Jim and Ann Lankford raise corn, soybeans and beef cattle on their farm near Martinsville, Ind. But Ann makes sure they raise more than just those crops and livestock. She’s avid about helping bring back monarch butterflies and does her part every year.
Lankford grows milkweed, among other vegetative plants, in her flower garden behind the house. Milkweed is the only species that monarch larvae will feed upon while developing.
“They can strip the leaves in a hurry if you have enough monarch larvae around,” Lankford says. “It’s their food source, and there aren’t as many milkweed plants growing in fields or other natural areas as there once was. They’re attracted to the milkweed plants that I grow.”
Lankford doesn’t stop there. She’s developed nothing short of a hatchery for monarch butterflies right on her screened-in back porch. The larvae pupate and form a cocoon. Then, when the time is right, they hatch, and fledgling monarch butterflies emerge.
Lankford typically hatches them in cage-like structures with netting on the porch. Once she’s sure they can fend for themselves, she releases them outside, letting them do what monarch butterflies do — fly and flutter and show off their wings.
Passionate about nature
Butterflies aren’t the only thing Lankford is passionate about. Until recently, she also grew gourds behind her house. In fact, she grew so many gourds over the years that she still has a supply of dry gourds in the garage.
“I like to be creative, and I taught myself how to paint gourds,” she says. “Painting birds or scenes with birds on the gourds are my favorites.”
Her work became so popular that at one time it was featured on one of the TV network shopping channels. Today, she still offers gourds and other crafts for sale through the store she owns with her daughter Debbie Myers. Berries and Ivy is a home decor store with crafty items in downtown Martinsville.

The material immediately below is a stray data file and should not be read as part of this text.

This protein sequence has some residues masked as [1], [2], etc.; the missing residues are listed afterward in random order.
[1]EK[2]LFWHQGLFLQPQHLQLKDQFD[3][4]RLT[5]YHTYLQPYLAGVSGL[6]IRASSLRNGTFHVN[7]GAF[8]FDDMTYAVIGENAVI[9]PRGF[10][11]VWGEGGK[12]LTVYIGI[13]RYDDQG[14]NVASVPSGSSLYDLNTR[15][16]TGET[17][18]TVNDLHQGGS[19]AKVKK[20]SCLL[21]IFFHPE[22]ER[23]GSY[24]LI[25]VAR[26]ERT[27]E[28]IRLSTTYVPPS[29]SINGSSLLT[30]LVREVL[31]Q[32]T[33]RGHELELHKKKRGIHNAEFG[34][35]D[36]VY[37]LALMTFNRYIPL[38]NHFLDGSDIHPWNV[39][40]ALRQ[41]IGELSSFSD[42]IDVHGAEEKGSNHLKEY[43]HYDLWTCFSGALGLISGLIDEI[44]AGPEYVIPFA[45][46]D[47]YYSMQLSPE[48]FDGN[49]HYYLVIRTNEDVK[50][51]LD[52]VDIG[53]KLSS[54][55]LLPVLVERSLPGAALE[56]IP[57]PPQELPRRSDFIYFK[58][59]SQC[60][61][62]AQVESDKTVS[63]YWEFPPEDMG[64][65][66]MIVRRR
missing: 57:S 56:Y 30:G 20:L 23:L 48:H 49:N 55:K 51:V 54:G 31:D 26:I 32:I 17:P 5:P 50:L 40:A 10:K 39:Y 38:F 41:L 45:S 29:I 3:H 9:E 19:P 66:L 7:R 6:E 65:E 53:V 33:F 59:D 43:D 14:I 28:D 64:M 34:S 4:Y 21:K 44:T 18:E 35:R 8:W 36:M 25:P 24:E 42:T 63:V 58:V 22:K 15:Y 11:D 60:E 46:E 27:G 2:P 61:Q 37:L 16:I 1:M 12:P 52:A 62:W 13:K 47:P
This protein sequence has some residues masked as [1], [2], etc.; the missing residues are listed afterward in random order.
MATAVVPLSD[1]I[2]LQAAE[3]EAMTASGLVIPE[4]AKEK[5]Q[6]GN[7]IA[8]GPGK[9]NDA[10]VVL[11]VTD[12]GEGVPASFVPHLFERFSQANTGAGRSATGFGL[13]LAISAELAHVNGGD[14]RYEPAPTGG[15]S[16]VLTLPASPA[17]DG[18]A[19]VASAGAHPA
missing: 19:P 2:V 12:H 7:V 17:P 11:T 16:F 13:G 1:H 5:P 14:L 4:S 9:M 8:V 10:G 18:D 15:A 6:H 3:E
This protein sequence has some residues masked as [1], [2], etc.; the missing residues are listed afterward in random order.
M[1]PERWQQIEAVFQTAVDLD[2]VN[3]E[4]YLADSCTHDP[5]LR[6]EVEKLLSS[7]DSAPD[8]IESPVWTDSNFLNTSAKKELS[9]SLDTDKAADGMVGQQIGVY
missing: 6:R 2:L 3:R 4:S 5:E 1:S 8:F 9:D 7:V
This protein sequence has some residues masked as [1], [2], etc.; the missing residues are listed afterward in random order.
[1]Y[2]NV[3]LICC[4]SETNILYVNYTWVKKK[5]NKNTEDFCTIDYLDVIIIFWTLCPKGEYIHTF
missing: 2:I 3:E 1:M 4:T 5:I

The pandemic kept Lankford out of the store for part of 2020, but it didn’t keep her from pursuing her passions. She applied for and successfully received a Bayer America’s Farmers Grow Communities grant, awarded last October. Administered through the Morgan County Community Foundation, the grant will allow her neighbor Tracy Hunter to grow more milkweed to support more monarch butterflies at Hunter’s Honey Farm. It will also help him enhance the educational tour he offers to visitors.
Lankford knows that nature isn’t always kind. In 2008, 10 inches of rain in one evening produced unprecedented flooding along the creek where they live. They were in the epicenter of what came to be known in Indiana as the Flood of ’08.
She recalls that they had water in places they had never seen it before. Nevertheless, they survived, and the farm survived as well. Ironically, her husband was honored by Indiana Prairie Farmer and the Purdue University College of Agriculture as a Master Farmer that same year.
“Working with nature is part of what we do on the farm,” Lankford says. “It’s certainly more enjoyable to do things like encouraging nature through projects like planting milkweeds and nurturing butterflies.”